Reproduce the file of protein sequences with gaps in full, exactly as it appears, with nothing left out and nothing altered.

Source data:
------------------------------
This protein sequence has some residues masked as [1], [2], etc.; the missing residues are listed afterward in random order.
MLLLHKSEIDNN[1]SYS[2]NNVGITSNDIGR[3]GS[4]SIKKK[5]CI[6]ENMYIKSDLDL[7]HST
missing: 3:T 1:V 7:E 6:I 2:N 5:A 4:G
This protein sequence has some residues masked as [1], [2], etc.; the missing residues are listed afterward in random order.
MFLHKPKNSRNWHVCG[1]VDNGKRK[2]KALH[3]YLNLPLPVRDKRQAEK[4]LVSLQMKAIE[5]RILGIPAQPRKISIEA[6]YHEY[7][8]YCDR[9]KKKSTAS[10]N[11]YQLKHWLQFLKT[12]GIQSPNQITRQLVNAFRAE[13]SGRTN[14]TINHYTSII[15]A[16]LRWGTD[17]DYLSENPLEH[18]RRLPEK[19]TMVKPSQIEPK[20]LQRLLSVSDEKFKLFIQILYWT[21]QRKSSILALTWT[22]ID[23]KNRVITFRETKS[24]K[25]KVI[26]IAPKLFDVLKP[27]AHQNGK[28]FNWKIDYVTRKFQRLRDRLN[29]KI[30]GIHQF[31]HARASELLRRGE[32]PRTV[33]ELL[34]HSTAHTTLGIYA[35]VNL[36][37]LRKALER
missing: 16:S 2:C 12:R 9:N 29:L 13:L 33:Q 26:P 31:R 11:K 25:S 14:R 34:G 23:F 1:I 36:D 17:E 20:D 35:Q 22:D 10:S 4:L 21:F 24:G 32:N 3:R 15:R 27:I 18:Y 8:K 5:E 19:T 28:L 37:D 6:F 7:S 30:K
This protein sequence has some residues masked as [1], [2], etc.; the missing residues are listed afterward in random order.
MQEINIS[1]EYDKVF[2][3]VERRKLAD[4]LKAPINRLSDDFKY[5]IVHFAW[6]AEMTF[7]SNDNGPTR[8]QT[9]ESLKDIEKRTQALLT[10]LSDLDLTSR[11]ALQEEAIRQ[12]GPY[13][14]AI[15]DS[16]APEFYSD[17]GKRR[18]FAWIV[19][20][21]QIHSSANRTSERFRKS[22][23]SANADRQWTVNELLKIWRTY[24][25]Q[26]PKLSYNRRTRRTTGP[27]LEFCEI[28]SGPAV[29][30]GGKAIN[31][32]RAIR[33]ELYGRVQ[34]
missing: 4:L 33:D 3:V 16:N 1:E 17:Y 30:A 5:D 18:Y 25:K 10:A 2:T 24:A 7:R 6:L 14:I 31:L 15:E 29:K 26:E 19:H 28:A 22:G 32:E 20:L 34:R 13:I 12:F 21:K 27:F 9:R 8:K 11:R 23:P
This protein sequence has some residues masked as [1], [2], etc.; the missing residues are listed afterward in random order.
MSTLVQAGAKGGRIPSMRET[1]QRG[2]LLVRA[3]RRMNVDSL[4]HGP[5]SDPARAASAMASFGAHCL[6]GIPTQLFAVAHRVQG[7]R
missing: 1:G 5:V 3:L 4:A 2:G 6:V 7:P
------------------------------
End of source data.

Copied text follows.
This protein sequence has some residues masked as [1], [2], etc.; the missing residues are listed afterward in random order.
MLLLHKSEIDNN[1]SYS[2]NNVGITSNDIGR[3]GS[4]SIKKK[5]CI[6]ENMYIKSDLDL[7]HST
missing: 3:T 1:V 7:E 6:I 2:N 5:A 4:G
This protein sequence has some residues masked as [1], [2], etc.; the missing residues are listed afterward in random order.
MFLHKPKNSRNWHVCG[1]VDNGKRK[2]KALH[3]YLNLPLPVRDKRQAEK[4]LVSLQMKAIE[5]RILGIPAQPRKISIEA[6]YHEY[7][8]YCDR[9]KKKSTAS[10]N[11]YQLKHWLQFLKT[12]GIQSPNQITRQLVNAFRAE[13]SGRTN[14]TINHYTSII[15]A[16]LRWGTD[17]DYLSENPLEH[18]RRLPEK[19]TMVKPSQIEPK[20]LQRLLSVSDEKFKLFIQILYWT[21]QRKSSILALTWT[22]ID[23]KNRVITFRETKS[24]K[25]KVI[26]IAPKLFDVLKP[27]AHQNGK[28]FNWKIDYVTRKFQRLRDRLN[29]KI[30]GIHQF[31]HARASELLRRGE[32]PRTV[33]ELL[34]HSTAHTTLGIYA[35]VNL[36][37]LRKALER
missing: 16:S 2:C 12:R 9:N 29:L 13:L 33:Q 26:P 31:R 11:K 25:S 14:R 34:G 23:F 1:I 36:D 17:E 20:D 35:Q 22:D 10:S 4:L 21:F 24:G 32:N 3:R 15:R 27:I 18:Y 8:K 5:E 19:T 28:L 37:D 6:F 7:S 30:K
This protein sequence has some residues masked as [1], [2], etc.; the missing residues are listed afterward in random order.
MQEINIS[1]EYDKVF[2][3]VERRKLAD[4]LKAPINRLSDDFKY[5]IVHFAW[6]AEMTF[7]SNDNGPTR[8]QT[9]ESLKDIEKRTQALLT[10]LSDLDLTSR[11]ALQEEAIRQ[12]GPY[13][14]AI[15]DS[16]APEFYSD[17]GKRR[18]FAWIV[19][20][21]QIHSSANRTSERFRKS[22][23]SANADRQWTVNELLKIWRTY[24][25]Q[26]PKLSYNRRTRRTTGP[27]LEFCEI[28]SGPAV[29][30]GGKAIN[31][32]RAIR[33]ELYGRVQ[34]
missing: 4:L 33:D 3:V 16:N 1:E 17:Y 30:A 5:D 18:Y 25:K 10:A 2:T 24:A 7:R 6:L 14:I 31:L 15:E 29:K 26:E 19:H 28:A 22:G 32:E 20:L 34:R 13:I 12:F 21:K 27:F 9:R 8:K 11:R 23:P
This protein sequence has some residues masked as [1], [2], etc.; the missing residues are listed afterward in random order.
MSTLVQAGAKGGRIPSMRET[1]QRG[2]LLVRA[3]RRMNVDSL[4]HGP[5]SDPARAASAMASFGAHCL[6]GIPTQLFAVAHRVQG[7]R
missing: 1:G 5:V 3:L 4:A 2:G 6:V 7:P